With the increase in destination weddings, photographers are facing the new challenge of having to ensure the very best images for their clients whilst in a country and venue that they are not used to. Most wedding photographers will be accustomed to taking photos in places that they have never been to, however, when wedding photography locations are familiar or a couple of hours drive away, scouting a location is a lot easier. Here are a few wedding photography tips on how to scout out a brand new wedding location overseas.
Your scouting of a destination wedding location can begin weeks or months before the date of the event. Using Google Maps, especially with Street View, can give you an initial feel for the direction of the sun and the area immediately surrounding the venues. You can do a quick search on Instagram for other wedding images taken at the venue to give you a good idea of great spots to shoot or see when you’re on your first scouting trip.
Before travelling to the overseas destination, double check all your gear. Make sure you have spare batteries, memory cards or film, backup cameras, hard drives and if necessary, international travel plug adapters to charge all your gear. Invest in a hard shell camera case to keep your camera bodies, lenses and other equipment safe while travelling. If you’re flying to the destination, take the most essential gear with you on the plane and think about paying for early boarding to secure overhead space for your camera cases and equipment.
Arrive at the destination two to three days before the wedding and try and immerse yourself in the local culture and lifestyle of the location. This will help you to embed the destination’s style or culture into your photographs on the day of the event. You’ll also have a better understanding of the lighting depending on different weather conditions and times of the day, as well as giving you some creative wedding photo ideas.
When visiting a wedding destination or venue abroad it’s important to take your time. Take the time to shoot areas which you think you’d like to use on the wedding day. Practice your compositions without the subjects so you can simply pop them in on the day of the wedding. Taking photos while scouting the venue will give you an idea of how the light looks on your camera. This way, you’ll not only be better prepared for the wedding, but you’ll create a library for yourself which you can use when trying to come up with different wedding photoshoot ideas.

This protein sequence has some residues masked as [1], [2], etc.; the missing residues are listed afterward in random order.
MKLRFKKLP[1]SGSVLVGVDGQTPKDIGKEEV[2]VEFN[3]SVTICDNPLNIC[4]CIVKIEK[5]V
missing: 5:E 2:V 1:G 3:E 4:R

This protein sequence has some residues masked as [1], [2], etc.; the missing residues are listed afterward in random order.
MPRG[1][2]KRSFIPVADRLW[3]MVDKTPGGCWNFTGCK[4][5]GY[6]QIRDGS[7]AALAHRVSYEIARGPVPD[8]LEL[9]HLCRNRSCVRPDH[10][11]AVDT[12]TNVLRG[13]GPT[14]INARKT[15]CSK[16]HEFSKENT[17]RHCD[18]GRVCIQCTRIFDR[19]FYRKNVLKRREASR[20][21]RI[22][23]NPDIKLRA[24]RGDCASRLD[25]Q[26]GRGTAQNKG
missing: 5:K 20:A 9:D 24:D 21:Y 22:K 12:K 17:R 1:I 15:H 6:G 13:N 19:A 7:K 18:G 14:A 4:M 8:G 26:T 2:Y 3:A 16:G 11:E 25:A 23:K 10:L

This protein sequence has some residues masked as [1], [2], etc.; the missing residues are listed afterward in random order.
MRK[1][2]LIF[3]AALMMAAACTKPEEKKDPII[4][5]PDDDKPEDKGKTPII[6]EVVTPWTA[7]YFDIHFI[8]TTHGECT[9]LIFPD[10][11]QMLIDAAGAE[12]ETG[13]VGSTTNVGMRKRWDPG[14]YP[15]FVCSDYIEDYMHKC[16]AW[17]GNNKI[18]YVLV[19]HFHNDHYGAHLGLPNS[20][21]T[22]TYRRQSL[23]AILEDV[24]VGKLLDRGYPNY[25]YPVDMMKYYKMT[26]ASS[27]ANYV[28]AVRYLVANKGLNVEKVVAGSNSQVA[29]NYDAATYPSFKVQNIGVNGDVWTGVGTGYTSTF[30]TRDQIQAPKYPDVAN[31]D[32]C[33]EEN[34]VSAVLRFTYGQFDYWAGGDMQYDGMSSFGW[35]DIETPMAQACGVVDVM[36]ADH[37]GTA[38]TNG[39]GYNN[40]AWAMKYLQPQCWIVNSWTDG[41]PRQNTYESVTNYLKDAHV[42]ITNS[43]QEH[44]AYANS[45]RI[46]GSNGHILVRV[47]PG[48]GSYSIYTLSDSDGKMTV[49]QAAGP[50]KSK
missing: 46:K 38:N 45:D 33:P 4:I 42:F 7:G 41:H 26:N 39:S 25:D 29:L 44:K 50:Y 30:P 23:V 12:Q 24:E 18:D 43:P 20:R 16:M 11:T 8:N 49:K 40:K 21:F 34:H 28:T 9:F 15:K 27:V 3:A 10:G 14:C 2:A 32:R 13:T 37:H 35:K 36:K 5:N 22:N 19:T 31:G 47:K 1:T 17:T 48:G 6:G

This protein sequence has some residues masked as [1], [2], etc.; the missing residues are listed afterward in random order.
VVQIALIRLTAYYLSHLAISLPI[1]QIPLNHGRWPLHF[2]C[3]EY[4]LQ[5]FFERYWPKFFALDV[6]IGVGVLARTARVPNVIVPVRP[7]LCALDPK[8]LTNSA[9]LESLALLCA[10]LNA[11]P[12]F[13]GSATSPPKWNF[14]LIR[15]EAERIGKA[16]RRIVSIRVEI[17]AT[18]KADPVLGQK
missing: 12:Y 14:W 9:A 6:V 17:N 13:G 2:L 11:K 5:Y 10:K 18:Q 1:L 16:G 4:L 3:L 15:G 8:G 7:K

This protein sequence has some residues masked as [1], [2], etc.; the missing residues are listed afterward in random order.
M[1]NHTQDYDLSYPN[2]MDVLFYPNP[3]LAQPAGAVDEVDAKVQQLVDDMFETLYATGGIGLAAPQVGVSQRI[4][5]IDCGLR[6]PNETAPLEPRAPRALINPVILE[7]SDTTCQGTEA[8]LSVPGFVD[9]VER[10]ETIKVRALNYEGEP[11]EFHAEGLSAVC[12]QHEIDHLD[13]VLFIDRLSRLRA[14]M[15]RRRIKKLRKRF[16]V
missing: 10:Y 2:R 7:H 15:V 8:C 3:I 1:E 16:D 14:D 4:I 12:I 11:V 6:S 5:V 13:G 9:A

Visit the venue one or two days beforehand to do a preliminary run of the wedding day from start to finish. Whilst you won’t be able to account for the changes on the day of the wedding, you’ll be able to get a solid understanding of where and when things are happening. Make sure to ask if there will be any extra additions requested by the bride and groom, or special traditions related to the destination. All of this will make sure you’re in the right place at the right time for capturing the story of the special day.
Find out when the DJ, orchestra, lighting, and caterers will be setting up at the venue, to avoid planning shots in areas blocked off or obstructed by the different parties involved. You might also want to find out where certain wedding features will be positioned, so you know in advance where you can and can’t shoot from.
It’s very unlikely that the light will be exactly the same on the day of the wedding as the day you scout a location. Whilst looking for the ideal locations to capture portrait photos, make sure to have a couple of backup spots just in case. You may find that on the day of the wedding, the family wants something different from the spot you had in mind, or that the elements aren’t as you’d expected. The more prepared you are ahead of the big day, the better your photography will come out when it needs to.
Your destination wedding photos will be greatly improved if you are familiar with the location and venue and have an idea of where you want to shoot certain images from. There will be plenty of things that may unfold differently on the day of the wedding, but if you plan your scouting trip well enough, you’ll have a plan to fall back on.